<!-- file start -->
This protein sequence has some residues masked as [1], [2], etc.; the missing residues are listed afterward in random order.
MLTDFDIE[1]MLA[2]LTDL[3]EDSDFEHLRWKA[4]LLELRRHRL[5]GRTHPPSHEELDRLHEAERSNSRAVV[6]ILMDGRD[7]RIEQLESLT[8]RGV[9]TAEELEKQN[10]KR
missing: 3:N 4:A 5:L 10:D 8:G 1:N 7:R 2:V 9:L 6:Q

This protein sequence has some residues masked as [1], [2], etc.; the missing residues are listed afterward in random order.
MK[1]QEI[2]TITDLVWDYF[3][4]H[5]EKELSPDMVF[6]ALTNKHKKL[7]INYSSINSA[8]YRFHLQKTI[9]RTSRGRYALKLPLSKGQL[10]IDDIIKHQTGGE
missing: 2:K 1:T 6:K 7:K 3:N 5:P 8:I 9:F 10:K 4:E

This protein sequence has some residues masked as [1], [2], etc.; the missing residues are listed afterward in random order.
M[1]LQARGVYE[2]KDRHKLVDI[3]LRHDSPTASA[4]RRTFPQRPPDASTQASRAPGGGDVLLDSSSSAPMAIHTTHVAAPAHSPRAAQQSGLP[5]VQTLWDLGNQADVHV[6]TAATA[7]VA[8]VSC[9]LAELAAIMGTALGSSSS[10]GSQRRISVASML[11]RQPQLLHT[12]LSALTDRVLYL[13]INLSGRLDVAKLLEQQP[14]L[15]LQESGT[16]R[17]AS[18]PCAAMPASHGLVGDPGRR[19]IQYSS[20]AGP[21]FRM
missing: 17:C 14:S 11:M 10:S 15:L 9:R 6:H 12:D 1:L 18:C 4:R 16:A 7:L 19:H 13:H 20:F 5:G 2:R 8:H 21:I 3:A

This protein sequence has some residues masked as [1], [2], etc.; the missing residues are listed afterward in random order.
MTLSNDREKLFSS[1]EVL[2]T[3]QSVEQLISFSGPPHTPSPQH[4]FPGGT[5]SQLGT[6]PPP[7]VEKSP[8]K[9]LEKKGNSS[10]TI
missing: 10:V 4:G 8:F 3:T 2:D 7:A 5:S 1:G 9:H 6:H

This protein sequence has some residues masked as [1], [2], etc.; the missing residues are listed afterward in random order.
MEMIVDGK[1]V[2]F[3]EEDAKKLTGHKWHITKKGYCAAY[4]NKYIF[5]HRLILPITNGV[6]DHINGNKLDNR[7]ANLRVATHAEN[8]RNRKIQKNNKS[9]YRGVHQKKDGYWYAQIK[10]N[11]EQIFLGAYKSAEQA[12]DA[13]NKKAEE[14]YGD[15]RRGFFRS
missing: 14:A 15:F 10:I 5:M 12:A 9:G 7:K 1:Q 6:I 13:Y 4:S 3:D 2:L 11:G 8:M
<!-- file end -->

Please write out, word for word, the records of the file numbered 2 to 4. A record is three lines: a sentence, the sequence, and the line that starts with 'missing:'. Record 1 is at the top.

This protein sequence has some residues masked as [1], [2], etc.; the missing residues are listed afterward in random order.
MK[1]QEI[2]TITDLVWDYF[3][4]H[5]EKELSPDMVF[6]ALTNKHKKL[7]INYSSINSA[8]YRFHLQKTI[9]RTSRGRYALKLPLSKGQL[10]IDDIIKHQTGGE
missing: 2:K 1:T 6:K 7:K 3:N 5:P 8:I 9:F 10:K 4:E

This protein sequence has some residues masked as [1], [2], etc.; the missing residues are listed afterward in random order.
M[1]LQARGVYE[2]KDRHKLVDI[3]LRHDSPTASA[4]RRTFPQRPPDASTQASRAPGGGDVLLDSSSSAPMAIHTTHVAAPAHSPRAAQQSGLP[5]VQTLWDLGNQADVHV[6]TAATA[7]VA[8]VSC[9]LAELAAIMGTALGSSSS[10]GSQRRISVASML[11]RQPQLLHT[12]LSALTDRVLYL[13]INLSGRLDVAKLLEQQP[14]L[15]LQESGT[16]R[17]AS[18]PCAAMPASHGLVGDPGRR[19]IQYSS[20]AGP[21]FRM
missing: 17:C 14:S 11:M 10:S 15:L 9:R 6:H 12:D 1:L 18:C 4:R 16:A 7:L 19:H 13:H 20:F 5:G 2:R 8:H 21:I 3:A

This protein sequence has some residues masked as [1], [2], etc.; the missing residues are listed afterward in random order.
MTLSNDREKLFSS[1]EVL[2]T[3]QSVEQLISFSGPPHTPSPQH[4]FPGGT[5]SQLGT[6]PPP[7]VEKSP[8]K[9]LEKKGNSS[10]TI
missing: 10:V 4:G 8:F 3:T 2:D 7:A 5:S 1:G 9:H 6:H